142 Ehlers–Danlos Syndromes

AD, autosomal dominant; AR, autosomal recessive; XLR, X-linked recessive.

Cutaneous Aspects

Cutaneous features of EDS include skin hyperextensibility and fragility [4,6,55]. The skin is soft, and is often described as velvety and doughy with a chamois leather texture. The skin is easily extended and, upon release, recoils back to its original shape (Fig. 142.1). Redundant skin may be present overlying elbows and knees, but this differs from the lax skin of cutis laxa which, after stretching, does not recoil. Hyperextensibility and skin softness can be difficult to assess in infants because of subcutaneous fat and are more easily evaluated in slightly older children.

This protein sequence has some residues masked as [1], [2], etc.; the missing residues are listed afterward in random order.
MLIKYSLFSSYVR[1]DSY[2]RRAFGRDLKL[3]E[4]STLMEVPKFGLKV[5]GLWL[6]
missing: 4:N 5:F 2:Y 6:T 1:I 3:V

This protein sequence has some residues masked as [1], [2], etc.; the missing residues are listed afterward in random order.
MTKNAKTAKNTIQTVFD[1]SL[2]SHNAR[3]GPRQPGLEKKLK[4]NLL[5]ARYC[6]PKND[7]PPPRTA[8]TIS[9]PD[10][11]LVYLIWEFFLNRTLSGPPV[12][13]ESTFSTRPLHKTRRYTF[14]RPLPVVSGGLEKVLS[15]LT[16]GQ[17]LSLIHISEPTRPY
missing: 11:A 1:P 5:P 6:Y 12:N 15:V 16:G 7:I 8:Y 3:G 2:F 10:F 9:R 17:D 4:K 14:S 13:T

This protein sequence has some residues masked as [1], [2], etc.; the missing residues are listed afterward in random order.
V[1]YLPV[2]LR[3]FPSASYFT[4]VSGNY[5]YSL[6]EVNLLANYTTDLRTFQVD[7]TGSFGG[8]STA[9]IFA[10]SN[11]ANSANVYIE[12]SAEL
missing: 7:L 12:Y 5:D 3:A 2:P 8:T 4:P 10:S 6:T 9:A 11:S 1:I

Fig. 142.1 Hyperextensibility of the skin is present with marked stretching upon gentle pulling.


Skin fragility (dermatorrhexis) is manifested by tearing of the skin after minor trauma. Sites commonly involved include knees, shins, elbows and face, especially the forehead and chin (Fig. 142.2). Scarring occurs most commonly during childhood as infants begin to crawl and walk and experience minor trauma, and improves with increasing age. Cutaneous fragility also results in easy bruising, delayed wound healing and poor healing after suturing, with a higher incidence of wound dehiscence. Prominent bruising can lead to mistaken concerns about child abuse in affected children. Scars characteristically widen and develop fine ‘cigarette paper’ or ‘papyraceous’ wrinkling in addition to a shiny surface with overlying telangiectasias.

Fig. 142.2 Skin fragility with abnormal scarring. (a) Knee with cigarette paper or papyraceous wrinkling after trauma. (b) Scar widening after healing.


Vascular EDS typically lacks significant hyperextensibility of skin but is associated with pale skin with readily visible veins on the torso, particularly the upper chest (Fig. 142.3) and dorsum of hands and feet (acrogeric appearance).